Where you decide to take a vow of silence can directly impact your experience. A lot of it will be guided by your intention. For instance, if you are interested in listening deeply to others, you may want to be in environments where family and friends are around. However, if your intention was to come back to yourself, you may prefer to pick someplace where you are alone. It could be helpful to take a road trip or rent a space free of common distractions.
Turn off or Silence Technology
We often think of silence as words that we hear. However, in today’s digital age, speaking occurs through text, email, and tweets. By turning off technology, silence can be experienced by not challenging us to respond to one more text or one more email. It can allow the mind to disconnect from the wave of notifications and pings that takes us away from being present.
Plan Out a Schedule for a Vow of Silence
Planning a schedule can help you commit to your vow of silence. This can vary from person to person. Some people opt to continue with their day to day living, maintaining silence while working, and engaging with friends and family members. Others use this as a time to disengage from the rigors of our constant bombardment of messages, notifications, and activity and spend more time at home or in solitude. Others may opt to even get away and go on a silent retreat.
There is no right or wrong way to approach vow of silence but by having a plan and schedule, it can make the experience more manageable and less daunting. If going through regular daily living, it could be helpful to notify people in advance. If you are doing it on your own, write down periods of time you would like to allot for different activities. It could be yoga, meditation, journaling, walking, or other mindful activities.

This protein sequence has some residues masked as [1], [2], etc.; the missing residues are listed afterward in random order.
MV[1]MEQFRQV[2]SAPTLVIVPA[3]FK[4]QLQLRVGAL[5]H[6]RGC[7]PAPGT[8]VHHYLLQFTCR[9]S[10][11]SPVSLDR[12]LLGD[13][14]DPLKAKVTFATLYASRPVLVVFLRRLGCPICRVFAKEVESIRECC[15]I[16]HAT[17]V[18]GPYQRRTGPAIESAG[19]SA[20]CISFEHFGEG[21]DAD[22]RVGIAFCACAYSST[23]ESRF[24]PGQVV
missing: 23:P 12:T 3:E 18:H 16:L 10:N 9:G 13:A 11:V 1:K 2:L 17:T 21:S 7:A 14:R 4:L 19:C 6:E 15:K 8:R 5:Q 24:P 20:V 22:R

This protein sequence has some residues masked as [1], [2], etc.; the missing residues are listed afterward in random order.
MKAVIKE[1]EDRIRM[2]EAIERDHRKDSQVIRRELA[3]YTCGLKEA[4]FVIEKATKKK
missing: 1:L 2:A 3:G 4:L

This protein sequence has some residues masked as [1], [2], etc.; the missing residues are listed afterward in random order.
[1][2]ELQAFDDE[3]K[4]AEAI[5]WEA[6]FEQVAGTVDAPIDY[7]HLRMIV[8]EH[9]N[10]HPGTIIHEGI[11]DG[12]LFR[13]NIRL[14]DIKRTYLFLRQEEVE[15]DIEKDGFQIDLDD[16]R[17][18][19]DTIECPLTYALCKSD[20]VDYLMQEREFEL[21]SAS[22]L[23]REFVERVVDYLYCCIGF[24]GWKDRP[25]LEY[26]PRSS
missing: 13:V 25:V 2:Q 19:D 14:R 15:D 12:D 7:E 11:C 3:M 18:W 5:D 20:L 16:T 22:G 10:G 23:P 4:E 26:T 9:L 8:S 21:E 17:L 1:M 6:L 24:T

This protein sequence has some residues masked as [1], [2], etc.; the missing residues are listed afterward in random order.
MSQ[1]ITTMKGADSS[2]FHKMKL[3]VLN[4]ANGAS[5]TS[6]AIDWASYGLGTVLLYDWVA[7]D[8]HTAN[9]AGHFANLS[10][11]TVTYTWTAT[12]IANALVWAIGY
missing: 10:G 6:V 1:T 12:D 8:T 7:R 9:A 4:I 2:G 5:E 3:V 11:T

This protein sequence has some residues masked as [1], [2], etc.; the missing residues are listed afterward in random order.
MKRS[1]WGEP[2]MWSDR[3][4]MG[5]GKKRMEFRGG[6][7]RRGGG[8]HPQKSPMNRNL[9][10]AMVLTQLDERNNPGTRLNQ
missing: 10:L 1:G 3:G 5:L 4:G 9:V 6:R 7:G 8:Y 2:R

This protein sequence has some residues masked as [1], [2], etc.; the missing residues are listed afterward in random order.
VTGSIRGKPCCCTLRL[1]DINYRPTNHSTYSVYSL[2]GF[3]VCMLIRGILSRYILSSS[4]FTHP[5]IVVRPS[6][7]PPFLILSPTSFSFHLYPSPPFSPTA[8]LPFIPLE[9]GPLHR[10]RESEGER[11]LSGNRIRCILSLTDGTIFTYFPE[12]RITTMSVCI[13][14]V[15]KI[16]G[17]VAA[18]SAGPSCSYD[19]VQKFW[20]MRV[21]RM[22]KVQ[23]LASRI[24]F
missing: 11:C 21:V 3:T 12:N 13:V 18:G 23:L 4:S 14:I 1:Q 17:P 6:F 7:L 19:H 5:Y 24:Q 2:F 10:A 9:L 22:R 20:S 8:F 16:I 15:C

Notice What is Happening
While taking a vow of silence, it may seem like the journey into the self has to be a certain way– perhaps blissful, luxurious, or pleasant. While this may be the case, it is not the point of taking a vow of silence. By being silent, it affords you the opportunity to notice things as they are. Whether they be pleasant, unpleasant, or neutral.
While practicing you may notice judgments come up. They may be towards others or they may be to yourself. Perhaps it ends up being more difficult than you thought and there could be self-talk as to wanting yourself or the experience to be a different way. As you sit quietly, try to practice non-judgment. Allowing the experience to simply be as it is without judging it as good or bad but simply an experience to notice habitual patterns, thoughts, and emotions.
Stay Within Your Window of Tolerance
Taking a vow of silence can be a lot. It can be a space and time to reflect and notice aspects of yourself and your life that may have been simmering under the surface of constantly doing. While it can be an enlightening experience, it could also be too much. As you take your silent retreat, notice when things are uncomfortable, uncomfortable but manageable, or too distressing. If it becomes too painful or even frightening, know when it is time to stop.
Reflect on Your Experience
It could be helpful as you start with your why and plan your experience to journal about your vow of silence. As you conclude, it could be helpful to reflect on those same questions and other thoughts, emotions, or sensations that arose during the retreat. As you reflect, noting that every experience or observation may not be something that needs to change but an aspect of your life or habitual patterns to simply become aware of.
Taking a vow of silence can be challenging yet a rewarding experience to connect back with yourself and become attuned to the present moment.